All roads lead to Medellín

My very first blog post on TEFL in Colombia is called Everybody wants to live in Medellín. Its main aim was to motivate teachers, especially newly-qualified ones, to look beyond this amazing city and consider working in other parts of Colombia. In addition, I mentioned some disadvantages of working as an English teacher in the capital of Antioquia. And now I’m sure you can guess where this is heading: A year and a half after writing the blog post, I moved to Medellín.

All roads lead to Medellín

To be precise, I decided to move to Envigado, which means that technically I live outside the city of Medellín. It’s just two metro stops away from Aguacatala, though, so it feels very close. I chose this location because I wanted to avoid the noise of the city centre and the high prices of El Poblado. My experience in Envigado has been very positive so far.

Does this mean that the original blog post was just a load of nonsense? I don’t think so. I still recommend exploring the country and looking for opportunities away from major cities. After deciding to leave Medellín in 2017, my work took me to three different regions of Colombia, so I had a chance to visit some really cool places. I’ll never forget living in a town in Boyacá during my first teaching role, which was a brilliant experience. My two years in Manizales allowed me to explore the beautiful coffee region. The stint in Bucaramanga was affected by the pandemic, but there were still some positives.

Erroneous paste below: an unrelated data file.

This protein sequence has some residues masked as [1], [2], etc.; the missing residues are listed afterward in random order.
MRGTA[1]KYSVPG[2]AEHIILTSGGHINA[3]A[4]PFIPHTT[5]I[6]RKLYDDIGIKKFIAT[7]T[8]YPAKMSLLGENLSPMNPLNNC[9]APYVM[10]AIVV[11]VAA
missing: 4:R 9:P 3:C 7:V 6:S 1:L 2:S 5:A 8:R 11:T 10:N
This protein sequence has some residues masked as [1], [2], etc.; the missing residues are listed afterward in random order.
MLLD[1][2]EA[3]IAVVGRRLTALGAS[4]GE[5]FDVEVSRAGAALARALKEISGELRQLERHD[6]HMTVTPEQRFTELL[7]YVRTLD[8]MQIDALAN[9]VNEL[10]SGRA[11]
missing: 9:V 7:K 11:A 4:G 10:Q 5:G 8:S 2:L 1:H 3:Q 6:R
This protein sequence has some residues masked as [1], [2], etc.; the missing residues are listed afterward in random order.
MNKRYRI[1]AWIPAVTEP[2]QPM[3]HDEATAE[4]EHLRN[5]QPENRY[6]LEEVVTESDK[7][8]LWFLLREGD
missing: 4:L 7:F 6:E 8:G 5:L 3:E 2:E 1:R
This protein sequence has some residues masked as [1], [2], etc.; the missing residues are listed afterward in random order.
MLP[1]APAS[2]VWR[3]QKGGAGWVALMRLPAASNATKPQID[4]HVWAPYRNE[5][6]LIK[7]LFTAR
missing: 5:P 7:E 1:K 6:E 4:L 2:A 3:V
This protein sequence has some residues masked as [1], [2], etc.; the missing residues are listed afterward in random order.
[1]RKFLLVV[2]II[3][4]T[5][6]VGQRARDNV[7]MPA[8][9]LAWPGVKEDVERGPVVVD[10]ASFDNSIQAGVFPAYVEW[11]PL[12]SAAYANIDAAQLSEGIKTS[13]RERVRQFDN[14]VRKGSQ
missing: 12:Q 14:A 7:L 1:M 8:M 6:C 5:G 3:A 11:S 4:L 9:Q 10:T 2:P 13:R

The main reason for moving back to Antioquia is that I feel ready for it. While I was away, I managed to get a Delta and became a Colombian resident, which makes language institutes see me in a completely different light than four and a half years ago. Back then I was just a random tourist with no teaching experience. I’m sure that I can avoid the pitfalls of working in ELT in the second biggest city in Colombia.

Moving to a new place also gave me an impetus to make changes in my professional life, and I’m not an employee anymore. The process of registering as a freelancer caused me a bit of a headache in terms of dealing with local institutions, but I believe that I’m going to benefit from it in the long term. In addition to being more flexible when it comes to my work schedule, I hope that this will give me an opportunity to gain experience in a variety of areas related to ELT.

Since I moved to Envigado, I’ve done some interesting work as an independent contractor with International House, which has offices in Bogotá and Medellín. One of my main reasons for collaborating with this institute is that it takes professional development seriously. In fact, I did my Delta Module Two with IH Mexico and took the Train the Trainer course with IH Lima, and I hope to get a chance to develop professionally here in Colombia. I’ve already received Delta-style feedback on a lesson, which is exactly what I need in order to improve as a teacher.

It seems my 2022 is going be about learning useful skills and using them in new teaching contexts. For example, I currently teach one-to-one classes, which is something I’d had very little experience with. Creating personalised lessons from scratch and designing my own materials is a lot of fun! Even though it could mean that I won’t have much time for updating this blog in the next few months, I feel that I need to focus on making the most of this new opportunity. Leaving the comfort of employment is a little risky, but the only way to find out if this is the right step for me is to give it a go and see what happens.